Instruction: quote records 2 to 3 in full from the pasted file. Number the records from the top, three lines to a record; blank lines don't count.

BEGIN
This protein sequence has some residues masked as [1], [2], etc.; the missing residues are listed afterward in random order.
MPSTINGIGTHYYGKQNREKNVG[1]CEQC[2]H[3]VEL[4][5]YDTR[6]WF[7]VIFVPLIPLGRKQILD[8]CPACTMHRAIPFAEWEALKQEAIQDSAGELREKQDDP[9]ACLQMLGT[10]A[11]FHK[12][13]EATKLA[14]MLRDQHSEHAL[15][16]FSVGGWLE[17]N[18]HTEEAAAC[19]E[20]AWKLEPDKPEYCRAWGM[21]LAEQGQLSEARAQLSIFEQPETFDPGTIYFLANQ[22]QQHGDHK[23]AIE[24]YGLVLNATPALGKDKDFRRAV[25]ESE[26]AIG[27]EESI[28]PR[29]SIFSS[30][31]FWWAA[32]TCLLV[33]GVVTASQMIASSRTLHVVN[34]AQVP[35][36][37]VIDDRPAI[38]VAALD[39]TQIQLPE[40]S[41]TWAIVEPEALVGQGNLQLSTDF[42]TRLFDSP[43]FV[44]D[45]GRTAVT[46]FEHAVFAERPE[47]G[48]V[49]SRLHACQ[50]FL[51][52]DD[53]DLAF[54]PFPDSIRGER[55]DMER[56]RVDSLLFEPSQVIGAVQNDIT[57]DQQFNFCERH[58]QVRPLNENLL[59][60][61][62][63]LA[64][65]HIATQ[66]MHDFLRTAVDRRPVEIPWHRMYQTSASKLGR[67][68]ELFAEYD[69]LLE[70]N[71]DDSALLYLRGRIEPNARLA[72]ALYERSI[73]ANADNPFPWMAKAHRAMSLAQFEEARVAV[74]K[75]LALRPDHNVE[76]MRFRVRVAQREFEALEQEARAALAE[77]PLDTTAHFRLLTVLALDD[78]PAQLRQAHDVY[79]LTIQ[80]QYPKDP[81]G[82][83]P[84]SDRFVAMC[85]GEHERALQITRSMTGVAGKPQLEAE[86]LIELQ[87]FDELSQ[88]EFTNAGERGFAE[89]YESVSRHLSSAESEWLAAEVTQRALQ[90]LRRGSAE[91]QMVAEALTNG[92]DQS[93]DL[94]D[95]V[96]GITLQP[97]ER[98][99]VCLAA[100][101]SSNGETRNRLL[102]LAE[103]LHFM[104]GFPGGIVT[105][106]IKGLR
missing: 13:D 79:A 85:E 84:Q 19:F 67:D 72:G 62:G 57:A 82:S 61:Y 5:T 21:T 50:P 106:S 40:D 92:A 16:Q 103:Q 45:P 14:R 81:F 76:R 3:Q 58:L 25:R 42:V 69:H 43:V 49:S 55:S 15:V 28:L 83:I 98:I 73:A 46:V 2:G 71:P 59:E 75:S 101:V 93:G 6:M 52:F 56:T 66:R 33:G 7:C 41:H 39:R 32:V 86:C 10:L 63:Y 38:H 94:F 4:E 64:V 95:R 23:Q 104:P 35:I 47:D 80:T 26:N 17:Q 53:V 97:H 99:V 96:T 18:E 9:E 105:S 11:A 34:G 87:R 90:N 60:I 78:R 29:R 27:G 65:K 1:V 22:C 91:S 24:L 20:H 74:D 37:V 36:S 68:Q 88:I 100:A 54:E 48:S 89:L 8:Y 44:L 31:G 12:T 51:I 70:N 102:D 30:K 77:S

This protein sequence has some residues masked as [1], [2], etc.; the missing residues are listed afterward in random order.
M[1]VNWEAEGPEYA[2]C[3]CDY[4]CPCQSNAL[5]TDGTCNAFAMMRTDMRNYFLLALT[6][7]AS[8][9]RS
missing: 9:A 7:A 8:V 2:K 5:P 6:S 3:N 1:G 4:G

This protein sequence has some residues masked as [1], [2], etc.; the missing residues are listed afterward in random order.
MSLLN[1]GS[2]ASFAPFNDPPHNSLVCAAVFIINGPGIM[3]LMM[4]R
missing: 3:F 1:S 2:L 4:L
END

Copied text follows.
This protein sequence has some residues masked as [1], [2], etc.; the missing residues are listed afterward in random order.
M[1]VNWEAEGPEYA[2]C[3]CDY[4]CPCQSNAL[5]TDGTCNAFAMMRTDMRNYFLLALT[6][7]AS[8][9]RS
missing: 9:A 7:A 8:V 2:K 5:P 6:S 3:N 1:G 4:G

This protein sequence has some residues masked as [1], [2], etc.; the missing residues are listed afterward in random order.
MSLLN[1]GS[2]ASFAPFNDPPHNSLVCAAVFIINGPGIM[3]LMM[4]R
missing: 3:F 1:S 2:L 4:L